Prabhas Pokharel contributed research and writing to this post.
In a previous Idea Lab post, we described how to add location information to mobile content, including images and stories. For some reports, location information adds value, context, and interest to venue-specific reports. But today, we talk about how to remove that same location information. This is also detailed, step by step, in the screencast below.
There are many reasons why one would not want to include location information on content or images, but at the top of the list is the need for security and privacy. For journalists, citizen reporters, and activists to be secure in insecure regions — especially when reporting in repressive media environments — careful planning and strategic considerations are required.
How does location information get added to smartphone photos? All cell phones have a small amount of storage space on the SIM card. This is where contact information, call history, SMS messages, and, of course, mobile photos are saved. Most smartphones also store the time photos are taken and may include location information, such as the photos’ latitude and longitude coordinates.
Step One: Check to see if location information is being captured.
The first step is to see if location information is, indeed, being captured and stored with your images. Most pictures from smartphones today have location information stored in the metadata.
To see whether there is location data stored in your photo, you will need to use a tool that reads location-based EXIF data. On most smartphones, you can check this via the photo gallery. From the gallery, press Menu to get details. If you can’t tell from your camera or smartphone alone, you can also check on your computer.
On a Mac, open the image in Preview, click Tools, select the Inspector tab, and go to the GPS section where the latitude and longitude of the image are (potentially) shown.
In Windows, right click on the image, click Properties, select the Details tab, and scroll down to the GPS section, where location may be shown.
If neither of these options work, you can also use an EXIF viewer. Just upload the image in question, and the viewer can determine what, if any, location information is available. Again, if specific latitude and longitude information is available, it will be shown here.
Step Two: Remove the location data.
Once you know whether your image has location information attached to it, you can now go about removing it. The safest way to remove EXIF data is to upload your photo to the computer and remove the data using software.
This can be done with free or trial tools. For example, you can download a tool called PhotoLinker, which is designed to let you edit and remove location information.
To remove EXIF data in PhotoLinker, use the program to open the image and view its location information. You will also see a detailed map and a list of all other tagged data, including a timestamp. Using this software, you can remove or change the information under Photos/Remove GPS information, and re-save the image before sharing or publishing it. (Watch this in action in the screencast above.)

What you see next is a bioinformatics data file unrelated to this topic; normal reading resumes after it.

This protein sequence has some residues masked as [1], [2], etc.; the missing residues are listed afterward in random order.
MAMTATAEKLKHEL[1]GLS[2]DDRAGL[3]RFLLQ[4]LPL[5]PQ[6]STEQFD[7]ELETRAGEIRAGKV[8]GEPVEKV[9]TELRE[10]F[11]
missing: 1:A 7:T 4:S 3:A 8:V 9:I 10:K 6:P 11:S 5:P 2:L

In addition to the location it comes from, EXIF data may also reveal other information about your phone such as its make and model. There may be instances where you want to retain certain information, while removing other data. For example, you may want to leave in the make and model of the phone as well as the date and time of the photo, but remove the location information.
Step Three: Check your defaults.
Another way to remove location data is to have your photo sharing site scrub the location information for you. The two most popular sites in the U.S., Facebook and Flickr, both do this. As of last year, it was the default policy on each service.
The Flickr policy can be accessed here. Under “Defaults for New Uploads,“ make sure that “Import EXIF location data” says “No.” This will ensure that the default for new photos is to not import any location information that may be on the metadata for the image.
However, do note that for sensitive photographs, importing to Flickr still contains risks. The location data removal is done at Flickr’s servers and anyone able to access your photograph while it is being uploaded to Flickr will be able to access its embedded location information.
The same is true of Facebook, which — for now, at least — strips location data off all images.
Do you have any additional experience using EXIF data? Do you have any stories about when removing location data came in handy — or would have? Please leave your insights in the comments below.
> How to Add Location Information to Mobile Content